Around the time I was experiencing the sexual abuse from my boss, I realized how desperately I needed an outlet. He was pressuring me not to tell anyone what was happening, and I was ashamed and scared and needed somewhere to process that wasn’t to him. That’s when I started journaling.
Journaling became such an essential part of my life after that. I found so much freedom in getting to write it all out, everything that had happened, and everything I thought about it. It was where I heard the first whispers of my own voice. Eventually, I began journaling every single day, throughout my experience in Evangelical Christianity, through my wrestling my way out of it, through coming out, all of it.
It was in the middle of all of that, combined with the YouTube videos I was making, when I was asked if I had ever considered writing a book. That question changed everything. That night I rushed home to open up my laptop to a fresh Google Doc and typed the first sentence of my first book, Be Free.
I truly had no idea what I was doing when I was writing my first book, but I was in love with it. Having a place to speak, to be the narrator of my story, to have control over my own voice, felt like taking my power back.
Over the years, I became obsessed with learning how to be a better writer. I grew so much as an author during my second book, Finding Home, and am so proud of myself and grateful for the ways I have grown during my third.
Finding Home was a memoir about moving thirteen times since the age of 19 that was published in 2019. It is now 2022. How do you feel about the idea of home now? Have you finally found your home? How do you feel about where you are in your life right now?
Finding Home will always be so near and dear to my heart. That book really changed me and grew me as both a person and a writer. Honestly, home has continued to be an ever-changing concept to me. I ended that book with the realization that the home I had been looking for the whole time was never a place, but was in my own body. I was very new to that concept and didn’t expand on it as much as I want to now. But I believe that that is what I was needing all along. It’s impossible to feel at home anywhere unless I feel at home inside of my skin.
A major theme in the book is about home being a place where you belong no matter what. It’s supposed to be messy. There are supposed to be signs that a house is lived in to truly be a home. But you don’t get kicked out or banished if you spilled coffee on the rug. You belong no matter what. I wholeheartedly agree with that idea and am proud to have it as a part of my book. But what I have learned lately is it’s not so much about other people or outside things making me feel like I belong or not banishing me for making a mistake, it’s about feeling that for myself. That is where true hominess comes out anywhere you are.
I would say I’ve found my home. Both in the literal and figurative sense. I mean I’ll always be in the process of coming home to my body. But I recognize that journey now. I know what it feels like. But I have also found home inside of my partner, Kailey. We recently bought our first house together, which will be the first actual literal home I’ve had since moving out at 19. Home is so many things in so many ways, and I am so grateful to recognize it.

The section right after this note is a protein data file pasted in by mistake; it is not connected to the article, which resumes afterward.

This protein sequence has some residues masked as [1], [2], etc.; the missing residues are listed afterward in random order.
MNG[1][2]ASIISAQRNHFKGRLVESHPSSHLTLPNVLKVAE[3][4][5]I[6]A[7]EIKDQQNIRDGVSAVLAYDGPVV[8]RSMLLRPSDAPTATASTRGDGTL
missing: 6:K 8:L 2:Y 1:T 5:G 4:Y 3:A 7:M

Last question on books: who are your favorite authors and books? If you were to recommend three authors, who would they be?
Oh my goodness this is the question of the decade for me. I have become actively more obsessed with reading every single day. The number one author who will always and forever be my favorite is V.E. Schwab. They have changed my life with their words. Whoever is reading this, go read everything they’ve written right now. Other than her, I have grown really fond of Neal Shusterman, specifically his series, The Arc of a Scythe and The Unwind Dystology. And after them, I have recently picked up a couple of Chaim Potok books and have been extremely impressed. I have both learned so much about what it means to be Jewish and found so much healing from religious trauma by the stories he tells.
And obviously, this goes without saying, Glennon Doyle. Duh.
As we near the end of the interview, I was wondering what you would like to tell our readers. Is there anything else you’d like to tell them? What’s next for Jackie Gronlund?
Well first off, THANK YOU for reading this. It means so much that you care about what I have to say. Secondly, and this has nothing to do with anything else here but is equally as important, you have the freedom to eat as many oreo cookies as you want.
Any shoutouts you want to give? Who would you like to thank for being on this journey with you?
I owe most of my thank yous to my partner Kailey. She has brought so much love and freedom to my life, I wouldn’t ever want to be on this journey without her. I’d also love to thank my therapist. She helped me see that I have everything I need, which brought me here. Also, my sweet friend Megan. She has believed in me and supported me for so many of the years I have been here, in front of a blank page, trying to form words that matter.
And Chris, so much gratitude to you. You have had my back since the beginning, and I am so grateful to call you my friend.
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Featured photographs by Jackie Gronlund.